Disabled models: progess or a publicity stunt?

21 October 2010

At first glance this poster looks like the latest instalment from Wonderbra. Until you look closer… And realise the lingerie clad model is missing her left hand.

In fact this headline grabbing advertising campaign was commissioned by disability group CAP48… and has made the model, Tanya Kieitz an overnight star.

‘I’ve been besieged on Facebook,’ said the 35 year old graphic designer, ‘And the reaction has been mainly positive. People often think that handicapped people don't have a personality, that they are strange people. They have to see that I'm a woman above all and that I can be beautiful and sexy, and the handicap is secondary.’

We applaud CAP48 for their taboo-breaking campaign… Mainly because – despite first impressions – they’re not trying to sell us anything. This differs from Debenhams' use of disabled models. When the high street store cast Shannon Murray, a model in a wheelchair to front their new ad campaign, we weren’t the only ones to question whether it was progress or a publicity stunt.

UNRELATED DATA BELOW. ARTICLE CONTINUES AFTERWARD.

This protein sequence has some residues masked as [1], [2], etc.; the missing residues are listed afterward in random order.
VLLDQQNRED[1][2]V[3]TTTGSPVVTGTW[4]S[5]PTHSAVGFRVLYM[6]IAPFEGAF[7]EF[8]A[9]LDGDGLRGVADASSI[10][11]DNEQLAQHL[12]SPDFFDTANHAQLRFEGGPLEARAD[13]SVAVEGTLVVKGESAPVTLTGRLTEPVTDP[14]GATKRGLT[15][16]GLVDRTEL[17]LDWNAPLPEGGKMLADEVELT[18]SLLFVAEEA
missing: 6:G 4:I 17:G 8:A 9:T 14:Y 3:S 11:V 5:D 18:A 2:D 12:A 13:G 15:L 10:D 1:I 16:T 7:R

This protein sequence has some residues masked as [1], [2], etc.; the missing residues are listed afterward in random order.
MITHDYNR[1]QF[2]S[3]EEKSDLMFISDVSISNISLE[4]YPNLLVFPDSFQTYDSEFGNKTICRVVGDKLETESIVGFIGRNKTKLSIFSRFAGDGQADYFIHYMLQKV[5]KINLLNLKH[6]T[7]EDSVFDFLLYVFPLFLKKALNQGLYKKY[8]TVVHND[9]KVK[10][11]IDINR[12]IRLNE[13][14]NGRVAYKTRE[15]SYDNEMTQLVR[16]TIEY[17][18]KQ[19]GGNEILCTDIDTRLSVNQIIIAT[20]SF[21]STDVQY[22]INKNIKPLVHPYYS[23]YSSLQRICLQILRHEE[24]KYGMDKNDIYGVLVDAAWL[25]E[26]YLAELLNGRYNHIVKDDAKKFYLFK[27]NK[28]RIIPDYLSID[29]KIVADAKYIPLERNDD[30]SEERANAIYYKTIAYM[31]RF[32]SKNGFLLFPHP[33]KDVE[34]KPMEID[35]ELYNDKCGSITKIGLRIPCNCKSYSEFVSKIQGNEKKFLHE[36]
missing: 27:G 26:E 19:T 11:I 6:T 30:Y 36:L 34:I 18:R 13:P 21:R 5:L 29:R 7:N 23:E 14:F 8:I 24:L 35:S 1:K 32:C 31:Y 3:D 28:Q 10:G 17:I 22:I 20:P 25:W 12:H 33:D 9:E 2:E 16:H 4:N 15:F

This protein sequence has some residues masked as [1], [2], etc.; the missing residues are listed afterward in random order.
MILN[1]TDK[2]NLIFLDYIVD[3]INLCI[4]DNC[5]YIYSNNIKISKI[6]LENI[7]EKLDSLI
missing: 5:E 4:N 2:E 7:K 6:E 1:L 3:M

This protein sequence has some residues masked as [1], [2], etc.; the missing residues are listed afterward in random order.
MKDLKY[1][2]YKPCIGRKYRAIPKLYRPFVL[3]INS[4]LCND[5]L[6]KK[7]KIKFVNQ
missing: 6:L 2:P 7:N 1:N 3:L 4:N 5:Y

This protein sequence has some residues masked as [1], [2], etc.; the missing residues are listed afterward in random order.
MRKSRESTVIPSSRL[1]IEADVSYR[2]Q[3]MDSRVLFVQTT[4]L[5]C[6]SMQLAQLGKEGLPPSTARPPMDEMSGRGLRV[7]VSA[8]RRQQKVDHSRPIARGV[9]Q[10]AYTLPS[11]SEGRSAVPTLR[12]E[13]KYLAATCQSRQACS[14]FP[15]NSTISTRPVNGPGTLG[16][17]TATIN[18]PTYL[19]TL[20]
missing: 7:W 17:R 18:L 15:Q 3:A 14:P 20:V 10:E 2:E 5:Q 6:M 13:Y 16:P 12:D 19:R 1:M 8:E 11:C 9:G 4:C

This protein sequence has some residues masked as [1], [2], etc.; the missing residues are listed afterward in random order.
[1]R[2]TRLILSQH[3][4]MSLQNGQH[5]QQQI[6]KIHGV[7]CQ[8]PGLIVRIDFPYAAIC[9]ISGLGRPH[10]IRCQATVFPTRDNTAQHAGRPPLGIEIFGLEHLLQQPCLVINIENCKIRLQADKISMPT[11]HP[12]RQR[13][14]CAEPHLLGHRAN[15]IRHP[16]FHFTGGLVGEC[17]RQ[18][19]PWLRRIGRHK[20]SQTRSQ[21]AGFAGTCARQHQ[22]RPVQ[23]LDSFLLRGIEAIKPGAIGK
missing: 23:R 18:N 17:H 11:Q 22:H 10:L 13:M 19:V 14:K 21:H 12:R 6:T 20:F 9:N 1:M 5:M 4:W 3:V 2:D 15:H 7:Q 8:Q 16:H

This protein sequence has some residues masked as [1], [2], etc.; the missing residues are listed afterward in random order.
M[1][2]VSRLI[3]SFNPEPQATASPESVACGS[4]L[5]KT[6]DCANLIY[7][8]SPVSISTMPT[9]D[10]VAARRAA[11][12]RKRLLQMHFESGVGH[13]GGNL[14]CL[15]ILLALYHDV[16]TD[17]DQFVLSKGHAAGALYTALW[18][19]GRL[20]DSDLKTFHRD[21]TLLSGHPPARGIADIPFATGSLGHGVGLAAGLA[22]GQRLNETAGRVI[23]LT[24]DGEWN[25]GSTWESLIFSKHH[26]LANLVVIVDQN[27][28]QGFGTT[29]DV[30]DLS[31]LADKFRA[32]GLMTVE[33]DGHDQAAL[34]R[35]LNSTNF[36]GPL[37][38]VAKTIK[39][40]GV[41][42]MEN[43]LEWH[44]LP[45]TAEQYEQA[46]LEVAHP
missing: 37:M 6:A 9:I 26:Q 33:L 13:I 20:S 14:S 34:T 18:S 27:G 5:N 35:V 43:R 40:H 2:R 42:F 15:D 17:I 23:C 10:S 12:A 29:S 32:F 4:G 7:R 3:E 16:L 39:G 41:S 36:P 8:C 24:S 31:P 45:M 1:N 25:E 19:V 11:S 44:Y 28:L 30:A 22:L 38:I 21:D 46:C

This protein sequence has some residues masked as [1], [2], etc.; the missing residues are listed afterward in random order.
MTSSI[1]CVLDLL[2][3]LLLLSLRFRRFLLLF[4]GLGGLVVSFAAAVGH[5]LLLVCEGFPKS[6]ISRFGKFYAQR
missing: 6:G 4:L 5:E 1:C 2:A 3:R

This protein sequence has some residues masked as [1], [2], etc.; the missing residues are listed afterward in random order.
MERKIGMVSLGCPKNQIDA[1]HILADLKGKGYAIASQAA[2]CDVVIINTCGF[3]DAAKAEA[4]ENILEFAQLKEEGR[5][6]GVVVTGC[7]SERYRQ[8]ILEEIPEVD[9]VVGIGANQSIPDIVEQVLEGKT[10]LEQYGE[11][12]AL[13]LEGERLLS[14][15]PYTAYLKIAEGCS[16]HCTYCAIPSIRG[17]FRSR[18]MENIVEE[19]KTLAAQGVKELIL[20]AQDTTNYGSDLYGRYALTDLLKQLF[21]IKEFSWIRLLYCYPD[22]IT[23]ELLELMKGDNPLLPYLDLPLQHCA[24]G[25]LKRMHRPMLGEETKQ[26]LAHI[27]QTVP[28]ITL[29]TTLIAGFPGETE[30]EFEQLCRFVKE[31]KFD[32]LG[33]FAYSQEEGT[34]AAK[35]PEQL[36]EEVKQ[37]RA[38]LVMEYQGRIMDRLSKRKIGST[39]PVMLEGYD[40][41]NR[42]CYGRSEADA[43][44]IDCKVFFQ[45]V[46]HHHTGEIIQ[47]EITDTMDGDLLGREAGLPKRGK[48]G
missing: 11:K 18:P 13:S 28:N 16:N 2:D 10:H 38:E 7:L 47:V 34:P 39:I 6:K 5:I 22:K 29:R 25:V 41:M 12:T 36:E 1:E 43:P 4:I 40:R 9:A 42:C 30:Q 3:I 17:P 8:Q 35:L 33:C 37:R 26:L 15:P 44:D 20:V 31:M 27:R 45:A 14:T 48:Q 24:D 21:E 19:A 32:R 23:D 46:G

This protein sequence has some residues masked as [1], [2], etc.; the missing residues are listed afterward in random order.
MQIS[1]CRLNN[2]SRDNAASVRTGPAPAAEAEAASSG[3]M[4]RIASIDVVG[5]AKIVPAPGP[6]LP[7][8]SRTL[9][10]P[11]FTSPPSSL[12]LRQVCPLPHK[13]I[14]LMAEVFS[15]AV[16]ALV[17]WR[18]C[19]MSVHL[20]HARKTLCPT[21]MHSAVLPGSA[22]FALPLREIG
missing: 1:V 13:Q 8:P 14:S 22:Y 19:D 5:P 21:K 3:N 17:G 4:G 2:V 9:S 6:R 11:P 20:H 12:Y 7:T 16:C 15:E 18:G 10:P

Similarly, London will host two ‘disabled fashion shows’ this month. ‘Fashion With Passion’ on October 22nd will feature disabled and able-bodied models wearing clothes from ASOS, Laura Fox and Full Circle, to name a few. Meanwhile ‘Disabled and Sexy’ on October 25th will feature Sophie Morgan, one of the contestants on ‘Britain’s Missing Top Model’.
At least CAP48’s bra ‘ad’ has a more honest aim – it’s supporting a charity not selling clothing. However the point of a fashion show is to sell clothing. If so will these models encourage us to buy products? Or is it just one big publicity stunt?
We want to hear your views…
- Amy Molloy


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